18. 18. 8-18©2011, 2008 Pearson Education, Inc.Upper Saddle River, NJ 07458FORENSIC SCIENCE: An Introduction, 2nded.By Richard SafersteinDrug Protein Carrierattached to drugInject into rabbitRabbit producesantibodies nearlyspecific to the drug.The recovered blood serum of the animal nowcontains antibodies that are specific or nearlyspecific to the drug originally attached to theprotein carrier.Currently, thousands of individuals regularly submit to urinalysis for thepresence of abused drugs. These individuals include military personnel,transportation industry employees, police and corrections personnel, andsubjects requiring pre-employment drug screening. Immunoassay testing fordrugs has proven quite suitable for handling the large volume of specimensthat must be rapidly analyzed for drug content on a daily basis.
  19. 19. 8-19©2011, 2008 Pearson Education, Inc.Upper Saddle River, NJ 07458FORENSIC SCIENCE: An Introduction, 2nded.By Richard Saferstein 8-19©2011, 2008 Pearson Education, Inc.Upper Saddle River, NJ 07458FORENSIC SCIENCE: An Introduction, 2nded.By Richard SafersteinImmunoassayImmunoassay•A number of immunological assay techniques are commerciallyavailable for detecting drugs through antigen-antibody reaction.•One such technique, the enzyme-multiplied immunoassaytechnique (EMIT), is used by toxicologists because of its speedand high sensitivity for detecting drugs in urine.•In a typical EMIT analysis, antibodies that will bind to a specificdrug are added to the subject’s urine.•Other immunoassay procedures are also available, such asradioimmunoassay (RIA), which uses drugs labeled withradioactive tags.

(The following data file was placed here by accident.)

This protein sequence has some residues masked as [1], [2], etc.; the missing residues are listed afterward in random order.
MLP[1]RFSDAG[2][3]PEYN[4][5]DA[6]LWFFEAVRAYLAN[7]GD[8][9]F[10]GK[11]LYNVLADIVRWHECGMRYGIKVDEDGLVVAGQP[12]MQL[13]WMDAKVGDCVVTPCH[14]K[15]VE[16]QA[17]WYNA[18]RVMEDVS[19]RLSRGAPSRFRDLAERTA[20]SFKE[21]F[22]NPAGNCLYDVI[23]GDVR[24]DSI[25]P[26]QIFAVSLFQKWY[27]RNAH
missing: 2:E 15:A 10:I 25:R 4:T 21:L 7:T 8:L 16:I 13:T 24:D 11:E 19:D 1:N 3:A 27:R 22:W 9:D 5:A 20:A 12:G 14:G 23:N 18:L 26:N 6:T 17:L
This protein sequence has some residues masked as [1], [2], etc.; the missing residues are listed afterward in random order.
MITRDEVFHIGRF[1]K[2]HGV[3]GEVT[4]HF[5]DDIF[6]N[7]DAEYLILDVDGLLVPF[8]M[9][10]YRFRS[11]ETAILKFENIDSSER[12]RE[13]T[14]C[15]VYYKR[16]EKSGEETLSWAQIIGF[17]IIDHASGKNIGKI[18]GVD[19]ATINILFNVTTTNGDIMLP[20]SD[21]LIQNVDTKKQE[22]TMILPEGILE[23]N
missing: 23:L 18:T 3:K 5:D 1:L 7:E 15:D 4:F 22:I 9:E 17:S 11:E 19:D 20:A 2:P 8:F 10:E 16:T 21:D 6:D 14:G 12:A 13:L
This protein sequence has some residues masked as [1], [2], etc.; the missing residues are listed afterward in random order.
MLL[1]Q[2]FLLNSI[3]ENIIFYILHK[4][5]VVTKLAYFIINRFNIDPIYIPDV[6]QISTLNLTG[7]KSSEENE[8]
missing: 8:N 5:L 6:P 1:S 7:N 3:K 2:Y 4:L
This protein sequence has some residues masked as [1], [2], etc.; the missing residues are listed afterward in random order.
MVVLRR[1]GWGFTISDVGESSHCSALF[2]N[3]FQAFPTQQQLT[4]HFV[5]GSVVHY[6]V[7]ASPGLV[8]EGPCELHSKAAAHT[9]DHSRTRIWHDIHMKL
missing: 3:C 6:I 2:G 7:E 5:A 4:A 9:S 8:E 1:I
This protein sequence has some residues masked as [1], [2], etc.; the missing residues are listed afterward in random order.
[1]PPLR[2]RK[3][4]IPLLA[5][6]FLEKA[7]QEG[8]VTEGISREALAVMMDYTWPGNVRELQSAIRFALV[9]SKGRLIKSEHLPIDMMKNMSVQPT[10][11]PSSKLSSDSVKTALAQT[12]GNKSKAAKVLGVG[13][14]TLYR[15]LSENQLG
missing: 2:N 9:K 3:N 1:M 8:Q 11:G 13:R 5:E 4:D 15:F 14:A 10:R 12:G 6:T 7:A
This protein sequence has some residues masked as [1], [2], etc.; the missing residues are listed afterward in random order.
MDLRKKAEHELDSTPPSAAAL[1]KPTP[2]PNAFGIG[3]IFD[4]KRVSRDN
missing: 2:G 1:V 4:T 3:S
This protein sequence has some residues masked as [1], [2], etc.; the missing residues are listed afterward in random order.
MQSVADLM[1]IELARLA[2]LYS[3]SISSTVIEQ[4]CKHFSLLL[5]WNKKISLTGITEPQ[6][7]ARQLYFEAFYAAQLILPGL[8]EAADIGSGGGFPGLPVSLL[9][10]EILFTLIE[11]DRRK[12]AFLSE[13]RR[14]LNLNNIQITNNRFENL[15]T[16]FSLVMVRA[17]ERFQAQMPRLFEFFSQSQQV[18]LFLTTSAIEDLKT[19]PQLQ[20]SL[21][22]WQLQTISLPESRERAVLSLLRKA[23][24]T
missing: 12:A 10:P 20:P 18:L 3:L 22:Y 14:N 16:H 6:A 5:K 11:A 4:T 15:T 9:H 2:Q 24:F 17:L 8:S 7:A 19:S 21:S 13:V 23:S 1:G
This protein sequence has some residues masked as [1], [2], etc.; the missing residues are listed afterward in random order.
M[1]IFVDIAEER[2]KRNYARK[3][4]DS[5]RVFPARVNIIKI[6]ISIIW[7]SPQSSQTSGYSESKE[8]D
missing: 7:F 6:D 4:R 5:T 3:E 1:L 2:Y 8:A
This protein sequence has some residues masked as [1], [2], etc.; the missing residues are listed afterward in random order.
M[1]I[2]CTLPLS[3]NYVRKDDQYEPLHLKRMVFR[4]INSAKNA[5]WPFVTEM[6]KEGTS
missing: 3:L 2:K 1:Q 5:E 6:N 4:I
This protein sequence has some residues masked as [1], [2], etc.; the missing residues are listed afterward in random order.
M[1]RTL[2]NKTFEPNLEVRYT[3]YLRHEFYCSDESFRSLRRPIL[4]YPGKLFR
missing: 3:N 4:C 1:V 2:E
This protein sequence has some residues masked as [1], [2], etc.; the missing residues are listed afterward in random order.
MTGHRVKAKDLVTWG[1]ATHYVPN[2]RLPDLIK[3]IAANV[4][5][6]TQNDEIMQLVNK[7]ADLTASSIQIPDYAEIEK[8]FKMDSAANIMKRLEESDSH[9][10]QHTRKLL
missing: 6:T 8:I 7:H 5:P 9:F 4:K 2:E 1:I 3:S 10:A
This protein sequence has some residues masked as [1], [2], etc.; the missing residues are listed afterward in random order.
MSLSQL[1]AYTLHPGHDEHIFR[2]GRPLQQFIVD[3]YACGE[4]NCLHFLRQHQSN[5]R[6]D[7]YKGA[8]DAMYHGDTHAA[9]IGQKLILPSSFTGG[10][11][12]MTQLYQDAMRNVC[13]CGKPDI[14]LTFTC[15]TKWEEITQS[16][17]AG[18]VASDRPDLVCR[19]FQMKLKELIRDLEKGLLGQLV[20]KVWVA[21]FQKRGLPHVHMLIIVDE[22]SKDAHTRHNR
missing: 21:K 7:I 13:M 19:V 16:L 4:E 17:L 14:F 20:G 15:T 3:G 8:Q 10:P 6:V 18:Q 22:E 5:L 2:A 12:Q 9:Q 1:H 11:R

20. 20. 8-20©2011, 2008 Pearson Education, Inc.Upper Saddle River, NJ 07458FORENSIC SCIENCE: An Introduction, 2nded.By Richard Saferstein EMIT stands forEMIT stands for enzyme-multipliedenzyme-multipliedimmunoassay techniqueimmunoassay technique. EMIT has. EMIT hasgained widespread popularity amonggained widespread popularity amongtoxicologists because of its speed andtoxicologists because of its speed andhigh sensitivity for detecting drugs inhigh sensitivity for detecting drugs inurine.urine.EMITEMIT
  21. 21. 8-21©2011, 2008 Pearson Education, Inc.Upper Saddle River, NJ 07458FORENSIC SCIENCE: An Introduction, 2nded.By Richard Saferstein 8-21©2011, 2008 Pearson Education, Inc.Upper Saddle River, NJ 07458FORENSIC SCIENCE: An Introduction, 2nded.By Richard SafersteinAntigen-Antibody ReactionAntigen-Antibody Reaction•When an animal, such as a rabbit or mouse, is injected with anantigen its body will produce a series of different antibodies, allof which are designed to attack some particular site on theantigen of interest.